Things have been rough for the potato over the last decade or so. American consumers have been turning a cold shoulder toward the humble tuber, with each of us eating 22 pounds of potatoes less in 2012 compared to what we put down in 2000, the National Potato Council reports.
The slide has been steady, and both potato growers and agricultural scientists have taken note. If you’re young and have some expendable income, they’d like to sell you a potato with a little more pizzaz than the one your grandma overcooked.
"What we are doing now is developing unique varieties that have a tendency to appeal to the younger set with high income who are willing to try something different,” said Creighton Miller, a Texas A&M University horticultural scientist who turns out new breeds of potato and legume. “This has contributed somewhat to an increase in consumption of these types over the russets, which are still the standard.”
Breeding programs are constantly trying to improve potatoes to make them more disease and pest resistant, and to make them better suited to industrial processing like making chips and frozen french fries. But scientists are also combing through natural variations in potatoes to find characteristics that might make the fresh tubers more appealing to people.
Could it be that venom is just what we need to heal what ails us?
With the still unfolding news of 1,600 injuries and 42 deaths inflicted so far in China by the Asian giant hornet’s sting, it might seem ridiculous to suggest that there’s an upside to the dangerous cocktail of toxins injected by thousands of creatures around the world.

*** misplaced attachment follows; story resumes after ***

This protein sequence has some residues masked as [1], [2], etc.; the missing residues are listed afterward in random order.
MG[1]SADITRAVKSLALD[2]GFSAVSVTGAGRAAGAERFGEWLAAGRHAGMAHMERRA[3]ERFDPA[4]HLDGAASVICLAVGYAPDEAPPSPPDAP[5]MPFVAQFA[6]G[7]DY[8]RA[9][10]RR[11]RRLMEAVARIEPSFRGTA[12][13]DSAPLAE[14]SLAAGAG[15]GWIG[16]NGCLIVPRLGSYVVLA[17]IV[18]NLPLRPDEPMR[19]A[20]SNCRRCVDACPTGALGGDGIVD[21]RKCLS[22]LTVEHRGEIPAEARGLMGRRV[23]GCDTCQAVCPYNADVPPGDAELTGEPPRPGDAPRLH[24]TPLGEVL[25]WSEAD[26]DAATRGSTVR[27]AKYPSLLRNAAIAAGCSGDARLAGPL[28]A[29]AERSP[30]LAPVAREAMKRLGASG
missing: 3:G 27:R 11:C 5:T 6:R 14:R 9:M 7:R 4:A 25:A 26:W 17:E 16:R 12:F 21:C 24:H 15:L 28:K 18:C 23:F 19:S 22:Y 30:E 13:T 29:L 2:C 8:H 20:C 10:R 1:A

Yet just when the bad news about the hornets’ deadly collision with humanity broke, another announcement emerged from the scientific community. Chinese and Australian researchers reported in the journal Nature that they had found a compound in the Chinese red-headed centipede’s venom that is a more potent painkiller than morphine and carries no addiction risk.
Such a discovery might appear to be an anomaly, an accidental kindness from the debilitating and sometimes lethal world of animal poisons. But those engaged in the burgeoning field of venom-based therapeutics development called venomics say that it’s no accident.
War was the main driving force in the evolution of ancient societies, a controversial new study finds.
The study used a computer model to predict the time and place of ancient empires’ origins. Researchers found that incorporating the spread of military technologies resulted in a model that was 65 percent accurate in explaining how these societies evolved and spread. An alternative model that omitted such technologies was only 16 percent accurate.
"Before we went through this exercise we did not know whether competition between societies, taking the form of warfare, was really an important driver in the evolution of large complex societies," says Peter Turchin, lead author of the study. "Now we know that it is the main factor, with the presence of agriculture as a necessary condition, and various environmental effects also playing a role."